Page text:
(Now the orchid story in itself is a whole other story… Jack went through all kinds of trouble to get those orchids and there was no way I was leaving them behind!)
So with that, I picked myself up and decided I was going to use the main entrance and to heck with riding in the not-really-a-freight-elevator thing. The problem is that the Dallas Market has a policy and doesn't want vendors using the main entrance if they are loaded down with stuff because you know - it just looks tacky. But - the really cool thing about the World Trade Center in Dallas is that is has escalators on every single floor. Now it can take a while to take escalators for twelve stories, especially when you are loaded up, arm-to-arm, but hey - I felt I was an exception because after all, fear of elevators should be on the official list of disabilities in my opinion. So y'all know I just got myself together, took a deep breath, threw my hair back and strutted right to those escalators as if I owned the place. There wasn't anyone that was going to tell me I had to use that stinking elevator at the back of the building! And STRUT I did! So much so that by the time I completed the twelve flights of escalators and navigated through 5 acres of lobby I heard a POP! And right then and there the meniscus blew…. I knew it was about to happen, as I have been having problems with my left knee. My right knee was reconstructed about 6 years ago, so I knew exactly what was happening. But- being the chick that I am, I dragged my left leg behind me, still hanging on to those orchids and smiling and trying to look all official and cute and stuff; I limped all the way around another 6 acres of World Trade Center until I got to the very back of this enormous building and to the loading dock where Jack was still loading the truck.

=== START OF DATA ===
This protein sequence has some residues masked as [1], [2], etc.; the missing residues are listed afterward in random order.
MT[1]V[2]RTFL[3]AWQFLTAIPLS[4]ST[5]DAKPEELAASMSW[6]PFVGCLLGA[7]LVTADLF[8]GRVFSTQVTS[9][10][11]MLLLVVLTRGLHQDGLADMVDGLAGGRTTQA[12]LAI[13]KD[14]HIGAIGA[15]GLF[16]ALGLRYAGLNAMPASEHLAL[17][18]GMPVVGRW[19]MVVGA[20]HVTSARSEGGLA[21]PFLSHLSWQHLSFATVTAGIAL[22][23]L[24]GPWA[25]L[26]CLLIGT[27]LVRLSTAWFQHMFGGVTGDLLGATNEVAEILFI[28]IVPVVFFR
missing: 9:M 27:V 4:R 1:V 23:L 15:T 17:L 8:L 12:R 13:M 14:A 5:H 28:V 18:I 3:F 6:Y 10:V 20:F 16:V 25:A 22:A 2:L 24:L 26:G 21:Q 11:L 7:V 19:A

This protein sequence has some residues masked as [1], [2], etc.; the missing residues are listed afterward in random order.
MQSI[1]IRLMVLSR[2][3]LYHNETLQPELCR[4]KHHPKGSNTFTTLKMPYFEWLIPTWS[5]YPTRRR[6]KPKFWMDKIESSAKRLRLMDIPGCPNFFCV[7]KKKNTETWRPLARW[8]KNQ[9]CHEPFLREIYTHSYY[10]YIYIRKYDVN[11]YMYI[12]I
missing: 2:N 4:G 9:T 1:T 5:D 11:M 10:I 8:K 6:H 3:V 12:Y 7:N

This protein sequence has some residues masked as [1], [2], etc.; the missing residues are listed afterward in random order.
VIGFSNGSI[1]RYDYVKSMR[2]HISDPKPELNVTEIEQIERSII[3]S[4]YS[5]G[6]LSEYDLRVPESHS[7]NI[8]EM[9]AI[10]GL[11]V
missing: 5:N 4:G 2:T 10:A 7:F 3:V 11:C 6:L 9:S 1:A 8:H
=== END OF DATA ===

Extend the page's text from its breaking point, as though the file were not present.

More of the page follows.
All was finally right in the world, as I was out of the building and we were now on our way HOME! Well, sort of… We drove all the way through downtown Dallas and were heading south when somewhere between Dallas and Waco Jack suddenly realized he had left his laptop in the hotel. So we turned around and headed back to the Big D. I thought to myself, there is absolutely nothing more that could go wrong. Well…..
We were finally an hour from home, I'm driving (because I am woman hear me roar), and I get pulled over by the Hays County Sheriff. Oh Lord help my soul! And with that our luck changed right then and there. Do you know why? Because that nice deputy didn't give me a ticket. I'm pretty sure it had something to do with what Jack said to him: "We are so sorry for the inconvenience, but we have been driving for hours and are really tired and if my wife gets a ticket I am really the one that will pay the price because she is going to complain about that for the whole next hour and I have to listen to it." I guess he completely understood because he just smiled and said, "Ma'am, you slow it down and get home safely." His mama taught him right.
As we say in Texas: When mama ain't happy, ain't nobody happy!
So with all that said, THANK YOU for hearing my crazy story, THANK YOU nice deputy, and more importantly, THANK YOU to all our new customers - we look forward to partnering with you. And to our old customers that stopped by to say hello, THANK YOU for sticking with us all these years. We are looking forward to many more great years and many more great products to come!